Kaiser Permanente members have many options for getting the support they need from compassionate doctors focused on building meaningful connections.
Jahnte Sowell and his psychiatrist with Kaiser Permanente, Sammie Moss, MD, had built a strong connection through 3 years of therapy while Sowell lived in Denver. Then Sowell moved an hour away to Brighton, Colorado. He said he worried the distance would force him to start all over with a new therapist.
Starting over can be a challenge in any situation, but there was an additional connection to Dr. Moss for Sowell — they are both Black men. “It was easier for me to relate to him and for him to understand that some of the issues and some of the anxiety I have are valid,” Sowell said. “He understood exactly what I was going through and gave me a lot of tools to help me cope with the anxiety.”
Research from the Substance Abuse and Mental Health Services Administration and Mental Health America shows that those who identify as Black, Indigenous, or people of color are less likely to seek mental health services and to receive necessary care.
“There are not a lot of psychiatrists in the country who are Black, much less in Colorado,” Dr. Moss said. “I feel it’s important to be here.”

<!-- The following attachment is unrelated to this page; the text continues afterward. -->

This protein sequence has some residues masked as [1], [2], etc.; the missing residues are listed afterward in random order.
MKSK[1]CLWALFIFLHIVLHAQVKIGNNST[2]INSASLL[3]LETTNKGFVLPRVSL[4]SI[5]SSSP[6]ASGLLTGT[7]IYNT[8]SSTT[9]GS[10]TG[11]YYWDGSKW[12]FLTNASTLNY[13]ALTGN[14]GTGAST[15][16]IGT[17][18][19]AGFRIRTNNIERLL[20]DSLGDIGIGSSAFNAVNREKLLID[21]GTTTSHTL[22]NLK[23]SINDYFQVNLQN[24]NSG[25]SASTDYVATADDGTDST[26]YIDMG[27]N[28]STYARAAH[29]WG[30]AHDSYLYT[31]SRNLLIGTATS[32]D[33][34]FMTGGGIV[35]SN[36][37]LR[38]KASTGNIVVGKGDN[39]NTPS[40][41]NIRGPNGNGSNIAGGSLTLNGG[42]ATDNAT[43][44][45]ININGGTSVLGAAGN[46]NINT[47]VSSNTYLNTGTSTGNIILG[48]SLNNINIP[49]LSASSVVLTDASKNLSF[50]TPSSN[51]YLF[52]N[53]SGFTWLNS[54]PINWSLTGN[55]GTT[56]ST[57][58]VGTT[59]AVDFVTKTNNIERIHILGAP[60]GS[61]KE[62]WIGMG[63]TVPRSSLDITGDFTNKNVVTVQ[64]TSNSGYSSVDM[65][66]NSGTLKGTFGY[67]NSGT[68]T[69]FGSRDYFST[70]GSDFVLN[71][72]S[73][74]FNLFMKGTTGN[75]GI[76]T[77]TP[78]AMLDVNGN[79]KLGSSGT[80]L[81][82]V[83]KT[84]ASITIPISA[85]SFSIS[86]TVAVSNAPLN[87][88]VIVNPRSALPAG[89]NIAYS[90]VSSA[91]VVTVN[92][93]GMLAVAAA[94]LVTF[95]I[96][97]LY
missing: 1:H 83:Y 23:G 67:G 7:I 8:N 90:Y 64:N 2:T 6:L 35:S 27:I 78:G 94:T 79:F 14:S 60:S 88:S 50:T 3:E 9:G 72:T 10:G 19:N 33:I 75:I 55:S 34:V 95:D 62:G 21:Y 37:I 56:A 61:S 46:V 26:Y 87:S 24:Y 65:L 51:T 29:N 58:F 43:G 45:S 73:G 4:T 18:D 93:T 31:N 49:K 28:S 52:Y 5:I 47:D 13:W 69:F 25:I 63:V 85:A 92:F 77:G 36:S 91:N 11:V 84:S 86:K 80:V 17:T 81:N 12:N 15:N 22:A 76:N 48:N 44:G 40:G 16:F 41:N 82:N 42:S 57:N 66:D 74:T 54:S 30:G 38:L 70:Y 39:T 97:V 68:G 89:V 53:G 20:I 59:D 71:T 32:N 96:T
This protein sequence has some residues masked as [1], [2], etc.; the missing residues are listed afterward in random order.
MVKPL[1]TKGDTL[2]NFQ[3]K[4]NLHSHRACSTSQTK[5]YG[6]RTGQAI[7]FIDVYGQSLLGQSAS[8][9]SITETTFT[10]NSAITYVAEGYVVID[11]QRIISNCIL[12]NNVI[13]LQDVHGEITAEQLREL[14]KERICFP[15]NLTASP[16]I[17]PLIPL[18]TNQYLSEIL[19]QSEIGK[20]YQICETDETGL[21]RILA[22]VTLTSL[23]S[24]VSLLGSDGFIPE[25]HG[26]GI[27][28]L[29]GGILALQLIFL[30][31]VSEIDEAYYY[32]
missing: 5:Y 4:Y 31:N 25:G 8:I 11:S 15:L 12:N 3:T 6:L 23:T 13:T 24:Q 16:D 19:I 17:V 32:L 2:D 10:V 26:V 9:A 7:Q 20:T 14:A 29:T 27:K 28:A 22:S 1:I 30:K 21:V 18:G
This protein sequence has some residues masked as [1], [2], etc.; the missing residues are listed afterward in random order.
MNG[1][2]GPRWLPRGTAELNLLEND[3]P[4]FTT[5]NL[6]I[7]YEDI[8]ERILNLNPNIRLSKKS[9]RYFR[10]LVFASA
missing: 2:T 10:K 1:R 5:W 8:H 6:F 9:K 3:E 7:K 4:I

Sowell was able to continue his treatment with Dr. Moss uninterrupted through Kaiser Permanente’s many telehealth options.
“It was a huge relief to know that I could schedule a video conference with Dr. Moss and not skip a beat,” Sowell said. “The mobile app allows me to speak with him in private, wherever I want to.”
Scheduled video visits, an example of Kaiser Permanente’s telehealth options, are just one way members can connect with mental health specialists. They can also talk with a specialist via online chat, phone visits, email, and video visits.
“It's catered to my lifestyle,” Sowell says. “There have been times when I've been in my office and had a video conference with him. I've been in my vehicle and pulled off to the side of the road and had a video conference with him.”
Telehealth also removes potential obstacles to care unrelated to geographical distance or busy lives. Dr. Moss said patients are less likely to cancel virtual appointments, and it helps reduce some of the worry associated with walking into a psychiatrist’s office. “For somebody who’s wanting to get help, it makes it a little easier for them to take that next step.”
Dr. Moss met Sowell’s needs, and now he’s thriving. “I am present. I am more active. I am an involved father,” he said. “My overall life experience has dramatically changed for the better.”